If you’re previously set up Xbox Media Center, this step should be easy. Inside the XboxMediaCenter.xml UserData/sources.xml configuration file, add a new block of code the line inside the appropriate section (photos, movies, or music). 8/1/2006 Update: See this post regarding changes to the way XBMC handles network shares.

XboxMediaCenter.xml Config Example

Give the share a short name within the name tags, which will be shown onscreen. Then replace username, password, ip, and share above with your Mac user’s username and password, your Mac’s IP address, and the Share Name you created in SharePoints. Save the modified file to your Xbox via FTP, and reboot your Xbox. When XBMC starts, you should be able to browse files on your Mac using your Xbox, and play them right over your network.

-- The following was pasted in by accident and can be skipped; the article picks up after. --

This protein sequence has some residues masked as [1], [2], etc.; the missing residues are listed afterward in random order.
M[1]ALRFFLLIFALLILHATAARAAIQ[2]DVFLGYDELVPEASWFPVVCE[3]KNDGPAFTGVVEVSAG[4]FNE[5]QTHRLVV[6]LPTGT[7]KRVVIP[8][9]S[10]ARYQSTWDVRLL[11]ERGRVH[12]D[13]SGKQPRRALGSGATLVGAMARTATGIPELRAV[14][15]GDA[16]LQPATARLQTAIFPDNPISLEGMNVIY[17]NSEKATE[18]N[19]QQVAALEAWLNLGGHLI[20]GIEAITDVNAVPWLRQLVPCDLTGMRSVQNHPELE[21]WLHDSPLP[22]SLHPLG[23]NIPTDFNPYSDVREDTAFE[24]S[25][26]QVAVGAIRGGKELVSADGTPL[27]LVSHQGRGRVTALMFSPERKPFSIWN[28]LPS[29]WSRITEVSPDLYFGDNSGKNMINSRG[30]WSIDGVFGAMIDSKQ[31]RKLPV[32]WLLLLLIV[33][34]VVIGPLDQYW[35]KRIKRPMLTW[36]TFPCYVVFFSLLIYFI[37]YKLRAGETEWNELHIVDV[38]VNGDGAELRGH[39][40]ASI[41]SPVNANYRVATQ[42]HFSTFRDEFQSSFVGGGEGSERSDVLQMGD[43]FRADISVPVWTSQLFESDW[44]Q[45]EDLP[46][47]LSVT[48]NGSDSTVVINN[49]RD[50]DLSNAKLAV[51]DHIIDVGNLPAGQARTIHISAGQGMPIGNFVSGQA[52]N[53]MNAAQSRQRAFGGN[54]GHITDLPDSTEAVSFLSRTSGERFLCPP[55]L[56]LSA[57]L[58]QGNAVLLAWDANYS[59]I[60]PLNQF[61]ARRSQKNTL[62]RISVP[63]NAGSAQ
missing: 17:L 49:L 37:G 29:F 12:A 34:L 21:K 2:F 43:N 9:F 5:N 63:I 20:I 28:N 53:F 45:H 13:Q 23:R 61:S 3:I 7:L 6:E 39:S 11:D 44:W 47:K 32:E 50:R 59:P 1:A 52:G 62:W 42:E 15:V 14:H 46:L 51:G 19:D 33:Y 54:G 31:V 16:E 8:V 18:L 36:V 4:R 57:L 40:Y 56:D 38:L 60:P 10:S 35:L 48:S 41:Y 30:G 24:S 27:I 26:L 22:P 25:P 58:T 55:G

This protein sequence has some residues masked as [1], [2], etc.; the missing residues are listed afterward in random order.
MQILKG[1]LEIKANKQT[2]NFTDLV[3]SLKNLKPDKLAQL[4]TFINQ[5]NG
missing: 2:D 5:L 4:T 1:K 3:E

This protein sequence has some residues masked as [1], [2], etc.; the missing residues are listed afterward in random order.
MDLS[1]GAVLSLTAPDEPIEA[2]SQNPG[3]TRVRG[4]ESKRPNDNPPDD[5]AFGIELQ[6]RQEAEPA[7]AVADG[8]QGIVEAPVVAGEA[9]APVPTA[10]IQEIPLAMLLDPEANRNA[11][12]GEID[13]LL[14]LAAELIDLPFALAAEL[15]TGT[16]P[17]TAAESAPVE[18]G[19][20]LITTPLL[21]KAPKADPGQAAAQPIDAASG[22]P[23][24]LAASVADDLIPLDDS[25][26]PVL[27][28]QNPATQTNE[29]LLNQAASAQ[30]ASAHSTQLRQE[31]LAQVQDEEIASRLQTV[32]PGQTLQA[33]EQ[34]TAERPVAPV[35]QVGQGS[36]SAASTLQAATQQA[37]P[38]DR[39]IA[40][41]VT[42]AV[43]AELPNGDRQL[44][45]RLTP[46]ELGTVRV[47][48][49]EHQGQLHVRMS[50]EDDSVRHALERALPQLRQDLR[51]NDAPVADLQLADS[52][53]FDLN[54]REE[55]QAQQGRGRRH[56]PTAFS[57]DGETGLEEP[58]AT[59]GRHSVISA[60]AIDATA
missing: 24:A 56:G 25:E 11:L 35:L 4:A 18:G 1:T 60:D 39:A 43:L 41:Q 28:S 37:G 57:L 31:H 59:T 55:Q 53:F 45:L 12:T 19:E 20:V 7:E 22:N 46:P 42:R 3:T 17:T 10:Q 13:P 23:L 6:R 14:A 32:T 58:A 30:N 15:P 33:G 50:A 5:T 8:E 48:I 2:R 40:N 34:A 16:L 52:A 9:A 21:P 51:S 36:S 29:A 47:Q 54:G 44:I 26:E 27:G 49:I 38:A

Sharing Media to XBMC

Hackers and Painters

Hackers & Painters: Big Ideas from the Computer Age is a compilation of brilliant essays by author and Viaweb creator Paul Graham. Covering everything from startups, programming, open source software, web-based software, and more, Graham details the ideas behind technological innovation and the people that make them happen. Hackers and Painters is written in a very down to earth style and clear manner than anyone, not just computer people, can understand.

If you’re at all interested, read the essay “Hackers and Painters” at Paul Graham’s website, and you’ll be hooked. That single essay is what convinced me to buy the book. If you’re still unconvinced, another of his essays, “Great Hackers”, is available in text form and in audio form at IT Conversations.

Hackers and Painters is a fantastic book that covers a wide spectrum of topics in technology, but links them all together seamlessly. It’s one the best I’ve read in a long while and has significantly impacted my views of programming, business, and design. Here are some choice quotes from the book: